When we consider the Church as “the body of Christ” we must understand one thing and one thing alone: “of Christ.” Without these last two words a church is simply a building, little different from any other structure. These words capture something holy, capable of transforming the world we live in. “Of Christ” indicates that a body of believers needs only one focal point, to be a product and a reflection of Christ.
First, a fellowship of believers “of Christ” wholeheartedly devotes itself to the Word of God, and stewards that Word in the world. This first requirement is not to be taken lightly. Just as Jesus Christ taught that man does not live on bread alone but on the words of God, this word of God is life. We must understand that with the word of God is life, just as there is life in nutritional sustenance. In the same way, lack of God’s Word brings death just as a life without food will cause the body to shut down.
Devotion to the Word of God does result in clarity, purpose, and direction, but more important than these, it is the means by which we enter into a deeper and more complete understanding of God himself. Without this personal understanding of his character we will never fully trust and faithfully love him. Devotion to the Word provides a path to follow and the hindsight for where we have already been and God always was. It reunites us with our first Father, giving us insight into where we came from: we were created to be like him, with him and to be loved by him.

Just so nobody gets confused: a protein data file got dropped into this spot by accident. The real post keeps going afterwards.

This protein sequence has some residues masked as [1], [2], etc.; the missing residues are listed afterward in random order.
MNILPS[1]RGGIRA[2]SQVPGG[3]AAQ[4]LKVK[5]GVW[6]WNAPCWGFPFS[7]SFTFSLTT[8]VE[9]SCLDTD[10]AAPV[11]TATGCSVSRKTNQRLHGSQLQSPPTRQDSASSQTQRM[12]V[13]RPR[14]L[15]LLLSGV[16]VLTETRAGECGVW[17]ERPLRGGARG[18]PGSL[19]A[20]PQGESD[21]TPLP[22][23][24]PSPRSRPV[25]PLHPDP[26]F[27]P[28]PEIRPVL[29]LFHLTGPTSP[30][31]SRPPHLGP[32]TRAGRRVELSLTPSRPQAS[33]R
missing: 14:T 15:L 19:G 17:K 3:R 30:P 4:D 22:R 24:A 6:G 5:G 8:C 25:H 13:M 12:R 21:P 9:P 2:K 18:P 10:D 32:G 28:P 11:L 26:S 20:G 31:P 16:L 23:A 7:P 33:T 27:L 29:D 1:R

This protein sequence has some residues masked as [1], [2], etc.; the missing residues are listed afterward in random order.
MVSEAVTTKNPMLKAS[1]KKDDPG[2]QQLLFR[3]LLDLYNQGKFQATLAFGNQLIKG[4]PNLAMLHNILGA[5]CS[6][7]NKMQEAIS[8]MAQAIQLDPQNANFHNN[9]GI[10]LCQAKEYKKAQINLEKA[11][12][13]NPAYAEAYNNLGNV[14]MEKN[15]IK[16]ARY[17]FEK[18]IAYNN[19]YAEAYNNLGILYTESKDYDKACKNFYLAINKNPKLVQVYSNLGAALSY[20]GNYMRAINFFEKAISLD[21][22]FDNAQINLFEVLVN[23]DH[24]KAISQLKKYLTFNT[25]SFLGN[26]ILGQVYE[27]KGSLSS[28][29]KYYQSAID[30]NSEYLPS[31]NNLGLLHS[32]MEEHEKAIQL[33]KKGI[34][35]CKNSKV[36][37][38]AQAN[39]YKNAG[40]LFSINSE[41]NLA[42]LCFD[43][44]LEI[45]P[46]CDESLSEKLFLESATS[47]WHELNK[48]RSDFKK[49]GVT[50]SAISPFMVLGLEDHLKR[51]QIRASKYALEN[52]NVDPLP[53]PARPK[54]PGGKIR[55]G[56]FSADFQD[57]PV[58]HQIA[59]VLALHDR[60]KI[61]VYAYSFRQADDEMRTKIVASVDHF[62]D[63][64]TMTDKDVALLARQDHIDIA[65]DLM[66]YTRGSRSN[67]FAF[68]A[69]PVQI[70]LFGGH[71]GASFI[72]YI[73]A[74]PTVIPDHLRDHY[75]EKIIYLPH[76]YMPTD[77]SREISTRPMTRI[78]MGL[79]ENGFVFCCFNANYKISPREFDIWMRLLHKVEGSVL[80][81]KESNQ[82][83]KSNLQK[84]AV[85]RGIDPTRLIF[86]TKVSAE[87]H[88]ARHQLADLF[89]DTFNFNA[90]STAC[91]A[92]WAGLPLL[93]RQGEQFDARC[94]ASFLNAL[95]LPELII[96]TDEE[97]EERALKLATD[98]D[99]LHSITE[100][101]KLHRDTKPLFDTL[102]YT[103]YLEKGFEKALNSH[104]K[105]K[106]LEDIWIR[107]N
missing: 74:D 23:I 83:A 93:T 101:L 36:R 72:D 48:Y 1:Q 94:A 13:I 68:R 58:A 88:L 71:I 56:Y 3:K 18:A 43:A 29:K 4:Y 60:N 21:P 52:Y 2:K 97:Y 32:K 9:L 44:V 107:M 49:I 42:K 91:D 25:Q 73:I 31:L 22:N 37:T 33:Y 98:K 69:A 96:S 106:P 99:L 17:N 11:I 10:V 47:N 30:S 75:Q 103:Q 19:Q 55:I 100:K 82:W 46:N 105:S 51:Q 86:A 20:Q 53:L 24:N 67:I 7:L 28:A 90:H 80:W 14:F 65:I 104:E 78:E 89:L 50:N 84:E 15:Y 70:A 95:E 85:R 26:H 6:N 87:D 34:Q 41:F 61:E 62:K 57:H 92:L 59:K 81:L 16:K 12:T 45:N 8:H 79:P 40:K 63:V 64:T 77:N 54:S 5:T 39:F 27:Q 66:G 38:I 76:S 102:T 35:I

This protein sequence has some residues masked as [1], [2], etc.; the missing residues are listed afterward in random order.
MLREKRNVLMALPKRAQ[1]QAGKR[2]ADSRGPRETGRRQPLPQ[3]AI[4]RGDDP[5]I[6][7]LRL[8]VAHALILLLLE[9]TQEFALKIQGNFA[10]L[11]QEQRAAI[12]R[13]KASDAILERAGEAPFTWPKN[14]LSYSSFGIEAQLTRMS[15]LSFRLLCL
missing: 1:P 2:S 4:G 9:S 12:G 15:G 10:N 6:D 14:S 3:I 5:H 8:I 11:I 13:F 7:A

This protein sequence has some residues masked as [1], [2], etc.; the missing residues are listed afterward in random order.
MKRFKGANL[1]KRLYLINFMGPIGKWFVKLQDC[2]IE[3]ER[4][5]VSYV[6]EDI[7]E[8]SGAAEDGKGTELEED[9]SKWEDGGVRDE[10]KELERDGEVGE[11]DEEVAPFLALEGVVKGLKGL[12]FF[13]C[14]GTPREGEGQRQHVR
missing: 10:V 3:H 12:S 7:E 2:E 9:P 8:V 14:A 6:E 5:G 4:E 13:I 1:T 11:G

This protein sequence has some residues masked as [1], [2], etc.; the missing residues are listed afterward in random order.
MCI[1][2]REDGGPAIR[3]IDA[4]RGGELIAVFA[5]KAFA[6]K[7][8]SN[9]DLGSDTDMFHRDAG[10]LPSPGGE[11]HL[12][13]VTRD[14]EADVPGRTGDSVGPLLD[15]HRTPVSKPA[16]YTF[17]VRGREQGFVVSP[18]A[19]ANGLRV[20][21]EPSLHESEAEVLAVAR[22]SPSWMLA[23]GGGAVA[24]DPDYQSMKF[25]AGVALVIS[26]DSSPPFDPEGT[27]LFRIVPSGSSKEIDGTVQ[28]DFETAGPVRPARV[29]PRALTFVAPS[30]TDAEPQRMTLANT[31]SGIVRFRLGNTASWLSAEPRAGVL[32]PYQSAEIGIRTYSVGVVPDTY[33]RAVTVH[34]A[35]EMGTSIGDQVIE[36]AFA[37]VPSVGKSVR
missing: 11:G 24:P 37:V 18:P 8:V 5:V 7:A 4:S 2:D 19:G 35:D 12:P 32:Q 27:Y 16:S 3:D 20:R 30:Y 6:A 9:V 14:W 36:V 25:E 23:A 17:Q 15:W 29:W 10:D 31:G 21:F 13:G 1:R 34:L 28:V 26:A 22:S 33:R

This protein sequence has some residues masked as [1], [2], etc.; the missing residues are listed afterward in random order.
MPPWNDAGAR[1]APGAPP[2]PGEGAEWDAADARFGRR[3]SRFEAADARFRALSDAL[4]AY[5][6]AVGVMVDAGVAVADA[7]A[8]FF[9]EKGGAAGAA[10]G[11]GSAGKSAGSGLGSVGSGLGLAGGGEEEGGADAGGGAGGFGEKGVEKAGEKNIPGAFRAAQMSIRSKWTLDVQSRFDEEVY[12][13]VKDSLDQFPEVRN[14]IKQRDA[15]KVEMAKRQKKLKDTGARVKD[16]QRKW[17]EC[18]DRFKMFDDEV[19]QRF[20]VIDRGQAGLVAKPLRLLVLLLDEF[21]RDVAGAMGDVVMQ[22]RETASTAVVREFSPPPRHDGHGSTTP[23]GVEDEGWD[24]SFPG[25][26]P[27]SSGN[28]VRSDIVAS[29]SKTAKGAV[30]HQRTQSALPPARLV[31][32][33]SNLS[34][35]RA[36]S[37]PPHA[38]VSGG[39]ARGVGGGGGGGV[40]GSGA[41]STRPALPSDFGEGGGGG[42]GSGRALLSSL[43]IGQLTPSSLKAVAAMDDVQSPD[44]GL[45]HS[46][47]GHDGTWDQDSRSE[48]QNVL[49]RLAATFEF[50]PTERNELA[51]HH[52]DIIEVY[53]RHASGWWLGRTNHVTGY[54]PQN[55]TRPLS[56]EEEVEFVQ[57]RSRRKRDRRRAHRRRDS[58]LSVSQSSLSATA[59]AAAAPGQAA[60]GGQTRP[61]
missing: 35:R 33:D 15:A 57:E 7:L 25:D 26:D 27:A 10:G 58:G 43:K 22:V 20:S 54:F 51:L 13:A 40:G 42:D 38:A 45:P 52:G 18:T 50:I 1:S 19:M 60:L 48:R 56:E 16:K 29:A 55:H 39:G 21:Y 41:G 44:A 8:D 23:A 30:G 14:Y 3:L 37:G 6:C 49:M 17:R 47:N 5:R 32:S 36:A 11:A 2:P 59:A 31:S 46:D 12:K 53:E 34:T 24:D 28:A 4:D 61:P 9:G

Second, a fellowship of believers must reflect the character of Christ. This character is always aware of worldly temptations and their effect on the gospel of Christ. Few worldly temptations throughout Scripture garner more warning than money. Money has the power to displace the value God created us with and substitutes its own deceptive, illusory perception of value. The closer we move in partnership with money as our primary end, the further we distance ourselves from God as our ultimate authority. A fellowship of believers can change the world through money by approaching it as a means to transform this world, but they must be united in the truth that the power of money should only be measured in how fast it is being applied to a need. Uniting both of these characteristics is love, the essence of Christ himself. This love is in all and for all, is charitable and supportive. Furthermore, this love is not a character trait. It is the character of a believer transformed by the love of Christ. And in a group of believers, this character multiplies, yielding a body of believers overcome by the love of God, resulting in “the body of Christ.”